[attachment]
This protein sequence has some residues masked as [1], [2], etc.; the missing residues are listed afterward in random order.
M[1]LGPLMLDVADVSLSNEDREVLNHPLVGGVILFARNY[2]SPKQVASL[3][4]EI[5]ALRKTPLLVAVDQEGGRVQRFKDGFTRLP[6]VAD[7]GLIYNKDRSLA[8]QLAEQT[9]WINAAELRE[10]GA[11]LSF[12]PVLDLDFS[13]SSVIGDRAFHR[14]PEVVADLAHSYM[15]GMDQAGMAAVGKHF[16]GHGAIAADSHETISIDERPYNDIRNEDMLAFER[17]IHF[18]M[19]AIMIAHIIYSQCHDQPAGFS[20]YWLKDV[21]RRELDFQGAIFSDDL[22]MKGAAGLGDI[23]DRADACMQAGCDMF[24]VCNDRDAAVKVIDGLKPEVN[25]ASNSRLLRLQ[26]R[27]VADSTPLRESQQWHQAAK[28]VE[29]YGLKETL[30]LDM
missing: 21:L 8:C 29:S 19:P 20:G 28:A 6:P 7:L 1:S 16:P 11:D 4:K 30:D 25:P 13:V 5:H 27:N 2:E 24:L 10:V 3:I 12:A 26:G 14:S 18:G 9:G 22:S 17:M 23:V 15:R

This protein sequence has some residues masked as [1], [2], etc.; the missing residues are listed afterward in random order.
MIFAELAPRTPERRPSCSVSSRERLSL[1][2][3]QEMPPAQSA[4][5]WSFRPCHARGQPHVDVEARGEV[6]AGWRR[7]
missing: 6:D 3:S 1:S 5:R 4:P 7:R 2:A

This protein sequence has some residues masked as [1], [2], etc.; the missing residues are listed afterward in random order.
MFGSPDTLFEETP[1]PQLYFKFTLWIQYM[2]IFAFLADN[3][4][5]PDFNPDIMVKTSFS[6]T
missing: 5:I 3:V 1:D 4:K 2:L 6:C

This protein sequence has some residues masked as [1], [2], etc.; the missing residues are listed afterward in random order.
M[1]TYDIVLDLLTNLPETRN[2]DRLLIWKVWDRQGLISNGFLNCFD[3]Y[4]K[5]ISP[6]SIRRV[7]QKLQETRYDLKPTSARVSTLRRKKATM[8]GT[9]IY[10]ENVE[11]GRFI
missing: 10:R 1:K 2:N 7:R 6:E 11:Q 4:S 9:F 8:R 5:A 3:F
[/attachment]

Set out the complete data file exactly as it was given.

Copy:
This protein sequence has some residues masked as [1], [2], etc.; the missing residues are listed afterward in random order.
M[1]LGPLMLDVADVSLSNEDREVLNHPLVGGVILFARNY[2]SPKQVASL[3][4]EI[5]ALRKTPLLVAVDQEGGRVQRFKDGFTRLP[6]VAD[7]GLIYNKDRSLA[8]QLAEQT[9]WINAAELRE[10]GA[11]LSF[12]PVLDLDFS[13]SSVIGDRAFHR[14]PEVVADLAHSYM[15]GMDQAGMAAVGKHF[16]GHGAIAADSHETISIDERPYNDIRNEDMLAFER[17]IHF[18]M[19]AIMIAHIIYSQCHDQPAGFS[20]YWLKDV[21]RRELDFQGAIFSDDL[22]MKGAAGLGDI[23]DRADACMQAGCDMF[24]VCNDRDAAVKVIDGLKPEVN[25]ASNSRLLRLQ[26]R[27]VADSTPLRESQQWHQAAK[28]VE[29]YGLKETL[30]LDM
missing: 21:L 8:C 29:S 19:P 20:G 28:A 6:P 7:L 1:S 16:P 11:D 4:K 30:D 25:P 13:V 5:H 27:N 2:E 24:L 10:V 3:I 12:A 26:G 14:S 18:G 9:G 22:S 17:M 23:V 15:R

This protein sequence has some residues masked as [1], [2], etc.; the missing residues are listed afterward in random order.
MIFAELAPRTPERRPSCSVSSRERLSL[1][2][3]QEMPPAQSA[4][5]WSFRPCHARGQPHVDVEARGEV[6]AGWRR[7]
missing: 6:D 3:S 1:S 5:R 4:P 7:R 2:A

This protein sequence has some residues masked as [1], [2], etc.; the missing residues are listed afterward in random order.
MFGSPDTLFEETP[1]PQLYFKFTLWIQYM[2]IFAFLADN[3][4][5]PDFNPDIMVKTSFS[6]T
missing: 5:I 3:V 1:D 4:K 2:L 6:C

This protein sequence has some residues masked as [1], [2], etc.; the missing residues are listed afterward in random order.
M[1]TYDIVLDLLTNLPETRN[2]DRLLIWKVWDRQGLISNGFLNCFD[3]Y[4]K[5]ISP[6]SIRRV[7]QKLQETRYDLKPTSARVSTLRRKKATM[8]GT[9]IY[10]ENVE[11]GRFI
missing: 10:R 1:K 2:N 7:R 6:E 11:Q 4:S 9:F 8:R 5:A 3:F